Tuesday, January 20, 2009

Of Key Importance - Saving Your Work

I used to have a dog named Sara (well, I have three of them right now, all Lhasa's, but what I'm talking about was many years ago.) Sara, a yellow lab mix, was a rescue, previously badly abused and terrified of men. For some reason, she bonded with me instantly, crawling across the lawn on her belly before placating herself at my feet at the doggie adoption day. She looked up at me with those big brown eyes as if to say, I know you're a nice man, please take me home. So, I did.

Sara was a wonderful dog, by my side every instant of every day. Her favorite place to hang out with me when I was writing was at my feet, underneath my desk. She'd lie down on my toes and patiently wait for about 2 hours of writing time, before she'd pop her head up onto my lap saying, "that's enough, let's go walk." I'd ignore her for a while, and she'd nudge me harder, and harder. Eventually, she'd jump her front paws onto my lap and start scratching me. "Let's go," she'd say. No more writing, let's play!"

It was a game we played every day, and I loved it.

Which brings me to the subject of today's post.

One morning, after a particularly inspired bit of writing, Sara started her routine. I'd cranked out 15 pages of beautifully (in my mind) written first draft, moving through some key scenes and solving some difficult problems. I was flying. It was the best nonstop run of writing I'd had in a long time.

Then it disappeared.

Sara, per her routine, moved to plop her head onto my lap and in doing so, her butt sat on the on/off button on my surge protector, shutting it off. My eyes gaped. My jaw dropped. But no amount of praying was going to solve this problem. I'd lost it all. Wanting to scream, instead, I looked down into the lovely brown eyes of my dog, smiled, and took her for a walk.

But I learned my lesson that day. Now, I'm compulsive about saving my work, and I'd like to encourage you, if you aren't already, to do the same.

When I'm writing, my hand instinctively guides the cursor to the save icon every page. Never, will I let more than one page be finished without saving. It's become an unconscious habit for me. At first, I thought that this repetitive stopping of writing to save the work would slow down my writing or inspiration. It doesn't. As I said, it's unconscious for me now, and perhaps the security it gives makes writing easier.

When I'm revising, rereading, I save my work after every single change. Each sentence that is modified, I hit the save icon. Every single time.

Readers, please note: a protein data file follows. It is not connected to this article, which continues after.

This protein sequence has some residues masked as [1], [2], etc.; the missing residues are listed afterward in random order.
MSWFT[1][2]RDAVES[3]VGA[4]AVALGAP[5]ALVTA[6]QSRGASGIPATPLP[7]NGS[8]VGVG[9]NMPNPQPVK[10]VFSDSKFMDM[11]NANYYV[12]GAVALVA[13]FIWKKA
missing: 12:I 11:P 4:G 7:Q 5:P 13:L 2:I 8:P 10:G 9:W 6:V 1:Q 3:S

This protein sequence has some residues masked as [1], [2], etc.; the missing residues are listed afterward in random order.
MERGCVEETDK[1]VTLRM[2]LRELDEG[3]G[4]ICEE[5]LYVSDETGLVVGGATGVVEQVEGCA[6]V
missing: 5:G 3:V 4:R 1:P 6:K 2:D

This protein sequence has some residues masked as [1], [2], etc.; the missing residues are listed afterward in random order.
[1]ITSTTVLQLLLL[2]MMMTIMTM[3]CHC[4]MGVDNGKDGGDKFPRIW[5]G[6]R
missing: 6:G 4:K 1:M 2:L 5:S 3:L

And it doesn't stop there. After each writing session, I back up all my work on a series of flash drives. I hope you're all doing this, but I didn't learn of it before too long ago, so maybe some of you haven't done this yet. Flash drives are now amazingly inexpensive, hold a tremendous amount of data, and can bring you a wealth of security. I have three flash drives that I save my novel onto after each morning session. One drive goes into my desk. One drive goes into my briefcase, which is always with me when I leave the house, and one drive is attached to my keyring, which always goes with me when I travel.

Flash drives can be fun, and you should have fun with it. Writing is fun, but it's also your love, your passion. Let the flash drive be a reflection of that fun, that love. Not that I'm into hamburgers or anything, but that picture sure makes me laugh.

It may sound strange, but I like having my novel with me at all times. In my pocket, in my case. That way, should anything ever happen to my home, the novel is safe.

Compulsive, I know. But I've worked too hard for too long on this to lose it now.

Besides, Sara would want it that way.

1 comment:

Lexi said...

Just an FYI. If you are using Word 2007 or newer, with word open, you can go to the Windows ikon in the top left hand corner of the screen, then on the pop up menu click word options at the bottom. Then click save from the menu on the left of the pop up box and change your autosave settings to 3 minutes (default for the program is 10). This way your work will be saved every three minutes without having to stop writing to click the save button. This works even if your power goes out. When you turn on your computer again it will ask you if you would like to auto recover from the last save point.